A Seafront shelter window.
Perhaps the way I take photos on the street has something to do with a reluctance to engage with people directly. I usually prefer to observe unseen, taking shots through misty, dirty windows. Or perhaps going unnoticed enables me to concentrate undisturbed, losing my sense of anything around me apart from the subject in front of my camera…on a path to producing something that’s meaningful to me. I’m detached…from almost anything going on around me but totally engaged with whatever I’m seeing in front of my camera.
The seafront shelters along the south east coast of England are a subject that I return to frequently.
The marks made on the glass surface of the shelter windows add a layer of meaning while forming a barrier between myself and the people in the scene beyond. The graffiti, dirt, dried up drips of various liquids, residue of sticky tape and so on, allude to the presence of others at some time in the past and the people beyond the glass become unwitting players in a visual game where past and present meet and where the viewer flips between the marks and textures close up and the vague shapes of figures beyond. Interpretation of the images is left to the viewer’s imagination.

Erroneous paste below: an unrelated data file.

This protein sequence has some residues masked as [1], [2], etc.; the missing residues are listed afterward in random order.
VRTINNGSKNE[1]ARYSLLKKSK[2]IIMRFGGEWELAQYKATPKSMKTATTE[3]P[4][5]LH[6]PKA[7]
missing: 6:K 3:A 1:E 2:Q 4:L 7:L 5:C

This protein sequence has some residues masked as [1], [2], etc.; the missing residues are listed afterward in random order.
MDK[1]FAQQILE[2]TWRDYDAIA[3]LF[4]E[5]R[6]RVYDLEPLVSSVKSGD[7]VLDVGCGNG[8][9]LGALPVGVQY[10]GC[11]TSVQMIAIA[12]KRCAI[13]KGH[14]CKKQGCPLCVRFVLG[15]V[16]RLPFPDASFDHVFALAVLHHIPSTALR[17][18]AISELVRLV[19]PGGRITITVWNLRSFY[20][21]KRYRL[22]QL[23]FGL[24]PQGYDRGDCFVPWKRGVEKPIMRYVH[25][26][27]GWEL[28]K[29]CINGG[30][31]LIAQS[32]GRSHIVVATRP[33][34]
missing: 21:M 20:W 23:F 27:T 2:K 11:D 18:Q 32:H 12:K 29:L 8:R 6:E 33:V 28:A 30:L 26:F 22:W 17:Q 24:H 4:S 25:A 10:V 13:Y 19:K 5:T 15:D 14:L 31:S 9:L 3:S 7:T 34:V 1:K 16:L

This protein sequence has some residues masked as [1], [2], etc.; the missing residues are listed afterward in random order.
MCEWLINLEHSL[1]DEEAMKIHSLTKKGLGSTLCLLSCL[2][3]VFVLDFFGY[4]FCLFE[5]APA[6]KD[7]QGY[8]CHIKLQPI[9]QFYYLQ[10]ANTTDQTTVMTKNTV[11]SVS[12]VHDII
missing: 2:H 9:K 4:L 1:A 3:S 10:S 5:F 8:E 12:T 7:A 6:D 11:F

There’s a connection between my close up macro photos of insects etc. and these shots of people going about their everyday lives, albeit obliquely. I’m fascinated and amazed by the ordinary things all around me. Immersing myself in the process of producing an image is a spiritual activity that fulfils a need in me to create. My aim primarily is to make something that pleases me though I’m delighted if others enjoy them too.
Here are links to more of my urban surface images http://www.colleenslaterphotography.co.uk/urban-surfaces-i/and http://www.colleenslaterphotography.co.uk/between-the-piers-macro-project-7-july-2015/